Riding a rockabilly/Motown revival during the early ’80s that also included the Polecats, Roman Holliday and the Stray Cats, Britain’s JoBoxers (with American lead singer Dig Wayne) barely scraped the Top 40 in the States with “Just Got Lucky,” another one of those hits that got bigger as the years rolled on, being featured in plenty of movies, most notably The 40-Year-Old Virgin. But while “Just Got Lucky” is what the band is best known for here, it was actually their first single in the U.K., “Boxerbeat” (download), that was the bigger hit. And hey, how about that spoken word intro ripped off fresh from Madness’ “One Step Beyond?”

“Boxerbeat,” an infectious if goofy mission statement, hit #3 in the U.K., predating “Just Got Lucky’s” success. It was released here as the second single off the band’s debut, Like Gangbusters, complete with another Bowery Boys-inspired video. Unfortunately, MTV didn’t shine to “Boxerbeat” like they did with the group’s first single.

In the U.K., the success of the first two singles led to a third, the relatively nondescript “Johnny Friendly,” (download) which goes on about three minutes too long. More interesting is the album’s fourth single, the hopefully winking “She’s Got Sex.” (download) I say “hopefully,” because I want to believe the band was being somewhat cheeky with the junior high lyrics about a girl who’s gotta have it. The video leads me to believe the band was in on the joke:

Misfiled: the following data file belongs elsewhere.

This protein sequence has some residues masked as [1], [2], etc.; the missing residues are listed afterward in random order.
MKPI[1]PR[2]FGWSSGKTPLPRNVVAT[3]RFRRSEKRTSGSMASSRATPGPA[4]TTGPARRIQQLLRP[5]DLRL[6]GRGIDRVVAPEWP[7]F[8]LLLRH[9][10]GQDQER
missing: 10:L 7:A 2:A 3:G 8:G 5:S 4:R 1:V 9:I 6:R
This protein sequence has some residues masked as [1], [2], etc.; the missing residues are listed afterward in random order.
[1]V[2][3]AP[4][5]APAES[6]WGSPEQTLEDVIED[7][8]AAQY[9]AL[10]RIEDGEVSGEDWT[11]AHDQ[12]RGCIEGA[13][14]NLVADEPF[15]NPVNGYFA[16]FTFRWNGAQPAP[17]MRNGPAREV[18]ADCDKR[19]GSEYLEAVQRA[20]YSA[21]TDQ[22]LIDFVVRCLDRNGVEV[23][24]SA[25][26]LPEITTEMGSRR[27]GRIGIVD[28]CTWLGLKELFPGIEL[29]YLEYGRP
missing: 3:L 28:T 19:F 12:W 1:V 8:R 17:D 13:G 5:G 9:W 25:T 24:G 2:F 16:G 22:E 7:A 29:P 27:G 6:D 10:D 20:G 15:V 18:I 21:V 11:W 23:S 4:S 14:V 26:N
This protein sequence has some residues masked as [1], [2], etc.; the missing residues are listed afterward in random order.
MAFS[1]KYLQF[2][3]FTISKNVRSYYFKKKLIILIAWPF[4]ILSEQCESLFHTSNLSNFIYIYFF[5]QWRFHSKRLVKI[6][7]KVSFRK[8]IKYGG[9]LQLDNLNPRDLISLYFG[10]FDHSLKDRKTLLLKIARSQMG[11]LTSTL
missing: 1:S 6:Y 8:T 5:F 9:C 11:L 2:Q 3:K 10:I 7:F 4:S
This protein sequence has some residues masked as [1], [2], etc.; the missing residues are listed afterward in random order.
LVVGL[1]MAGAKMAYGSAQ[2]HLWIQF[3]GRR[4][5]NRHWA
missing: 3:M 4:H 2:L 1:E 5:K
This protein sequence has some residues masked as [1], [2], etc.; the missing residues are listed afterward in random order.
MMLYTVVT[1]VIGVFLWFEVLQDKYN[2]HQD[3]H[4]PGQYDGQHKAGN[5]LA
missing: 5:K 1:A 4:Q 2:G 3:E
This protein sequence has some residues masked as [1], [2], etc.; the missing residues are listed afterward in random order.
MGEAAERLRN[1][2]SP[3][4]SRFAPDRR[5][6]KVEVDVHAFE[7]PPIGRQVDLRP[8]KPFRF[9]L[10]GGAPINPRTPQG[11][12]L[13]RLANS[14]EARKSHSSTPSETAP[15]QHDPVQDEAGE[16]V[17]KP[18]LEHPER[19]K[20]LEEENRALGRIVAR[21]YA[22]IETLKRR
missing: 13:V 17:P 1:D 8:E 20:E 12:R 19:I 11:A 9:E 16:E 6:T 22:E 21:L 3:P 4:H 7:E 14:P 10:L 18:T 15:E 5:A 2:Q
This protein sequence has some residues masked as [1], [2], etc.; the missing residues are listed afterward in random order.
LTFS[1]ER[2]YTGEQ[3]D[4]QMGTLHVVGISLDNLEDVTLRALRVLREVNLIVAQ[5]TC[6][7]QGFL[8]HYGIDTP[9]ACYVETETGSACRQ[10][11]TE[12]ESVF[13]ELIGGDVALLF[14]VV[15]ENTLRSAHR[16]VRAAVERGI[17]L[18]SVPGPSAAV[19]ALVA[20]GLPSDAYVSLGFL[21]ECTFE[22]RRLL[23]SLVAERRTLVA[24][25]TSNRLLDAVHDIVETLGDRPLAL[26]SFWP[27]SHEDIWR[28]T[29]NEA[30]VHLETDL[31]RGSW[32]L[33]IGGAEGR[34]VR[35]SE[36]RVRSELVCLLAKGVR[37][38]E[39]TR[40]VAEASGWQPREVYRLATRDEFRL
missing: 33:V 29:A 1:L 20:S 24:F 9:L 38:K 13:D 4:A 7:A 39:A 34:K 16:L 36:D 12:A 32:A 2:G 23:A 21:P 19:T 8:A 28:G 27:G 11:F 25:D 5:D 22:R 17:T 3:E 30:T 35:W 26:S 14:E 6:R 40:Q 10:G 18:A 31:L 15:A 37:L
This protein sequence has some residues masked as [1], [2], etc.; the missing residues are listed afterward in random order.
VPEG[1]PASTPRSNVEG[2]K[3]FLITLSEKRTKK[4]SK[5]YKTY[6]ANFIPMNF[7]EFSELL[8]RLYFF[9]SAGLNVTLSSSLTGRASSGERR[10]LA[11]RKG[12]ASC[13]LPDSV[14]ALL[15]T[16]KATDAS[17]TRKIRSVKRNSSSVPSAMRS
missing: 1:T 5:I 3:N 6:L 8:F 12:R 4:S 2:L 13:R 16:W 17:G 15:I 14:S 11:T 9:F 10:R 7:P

Sadly, JoBoxers were unable to duplicate their initial success, recording just one more album in 1985 before calling it quits. Dig Wayne continues to tour with his band the Chisellers. He also acts, most recently appearing on an episode of CSI. Like Gangbusters has yet to make it onto CD, but there are two decent import-only compilations that basically sew the entire JoBoxers catalog up.

Get JoBoxers music at Amazon.

About the Author

John C. Hughes

John C. Hughes began his Lost in the ’80s blog in 2005 and is now proud to be a member of the Popdose family, where he’s introduced LIT80s’s companions, the obviously named Lost in the ’70s and Lost in the ’90s, alongside the slightly more originally named Why You Should Like…

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